Sunday, 6 July 2014

Apologies for the lack of updates for the last few weeks; I am now back on the island and updates should resume regularity in the ensuing days and weeks. Although a slight trickle of southward-bound migrants has been noted in the last few weeks, autumn migration is certainly not in full swing as yet. 

The focus at the moment is upon the island's wealth of breeding birds: both passerines and non-passerines. Linnets, Meadow Pipits, Swallows and Wheatears are all over the island, 80% of which are fledglings from this year. It is proving to be a brilliant breeding season for a number of species, particularly Choughs, as outlined in Steffan's piece on the breeding birds last week. 

Waders are usually the most obvious migrants at this time of year, which has certainly been evident in the last few days: one Ringed Plover, two Lapwing, a Dunlin, seven Curlews, five Redshanks and three Common Sandpipers have been noted.  Two Swifts flew south over the mountain midday, although any hirundine passage is difficult to assess at the moment due to the abundance of breeding Swallows.

Several Pied Wagtail pairs have managed to fledge their second broods, whilst others are still feeding chicks in the nest. This particular individual fledged from Ty Pellaf two days ago 
Having remained extremely elusive for the last three months, the pair of Little Owls above Ty Pellaf have become much more noticeable after the fledging of their chicks in the last week or two. There is at least one other pair of Little Owls on the island, and possibly even a second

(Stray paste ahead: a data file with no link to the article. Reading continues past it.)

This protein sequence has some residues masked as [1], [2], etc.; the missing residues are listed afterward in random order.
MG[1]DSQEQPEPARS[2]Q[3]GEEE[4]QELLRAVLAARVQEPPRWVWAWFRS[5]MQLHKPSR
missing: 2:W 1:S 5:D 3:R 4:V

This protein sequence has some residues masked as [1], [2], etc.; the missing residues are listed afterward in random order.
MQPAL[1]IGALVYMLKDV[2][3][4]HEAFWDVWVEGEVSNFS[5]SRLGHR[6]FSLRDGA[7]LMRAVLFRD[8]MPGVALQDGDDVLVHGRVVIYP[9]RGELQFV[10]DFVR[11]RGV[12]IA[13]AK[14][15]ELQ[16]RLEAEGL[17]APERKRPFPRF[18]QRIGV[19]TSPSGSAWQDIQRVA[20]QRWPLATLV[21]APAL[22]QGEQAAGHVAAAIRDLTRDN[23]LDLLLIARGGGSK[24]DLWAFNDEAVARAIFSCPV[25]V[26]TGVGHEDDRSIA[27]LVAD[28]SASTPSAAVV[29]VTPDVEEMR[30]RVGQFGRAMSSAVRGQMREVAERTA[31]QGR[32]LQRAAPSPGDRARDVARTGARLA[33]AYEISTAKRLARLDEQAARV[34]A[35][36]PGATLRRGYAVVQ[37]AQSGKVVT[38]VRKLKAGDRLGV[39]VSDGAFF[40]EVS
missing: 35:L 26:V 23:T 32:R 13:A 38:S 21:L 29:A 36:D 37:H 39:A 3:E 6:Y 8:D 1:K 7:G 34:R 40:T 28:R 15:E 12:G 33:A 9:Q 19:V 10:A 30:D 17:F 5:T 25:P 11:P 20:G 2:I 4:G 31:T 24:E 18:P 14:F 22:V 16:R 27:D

Manx Shearwaters 
Meadow Pipits are all over the island at the moment, with around 100 pairs recorded. Many are looking very worn and bleached after rearing two broods. Some continue to feed their fledged young, such as this bird with what appears to be the body of a Dark Arches 
The amazing pattern of a Horse Flie's eye is probably not enough to stop most people from swatting them, but they are pretty awesome!

This year is proving to be a fantastic year for moths on Bardsey. New species for the island are turning up in the traps with surprising regularity, and many of them are common garden moths elsewhere in the UK. Elephant Hawkmoth, Bordered Straw, Buff Arches and Pammene aurana are the most recent additions to the island's list. Aside these, two Double Lines in the last two days is a very surprising record, considering there is just one previous record on Bardsey, and that this is quite a scarce moth (Nationally Scarce Nb). 

Double Line 
 Six-spot Burnets have started emerging from their pupal cases, and some fresh adults can be seen flying about the trackside and meadows
A handful of Yellow Shells can be disturbed by day from the bracken on the mountain 
The first few Drinker moths have started turning up in the light traps around the withies and lowlands.  
After the multitude of Lackey caterpillars which were present in their tents in early May through to June, the first adult moths are finding their way into the moth traps 
Garden Tiger

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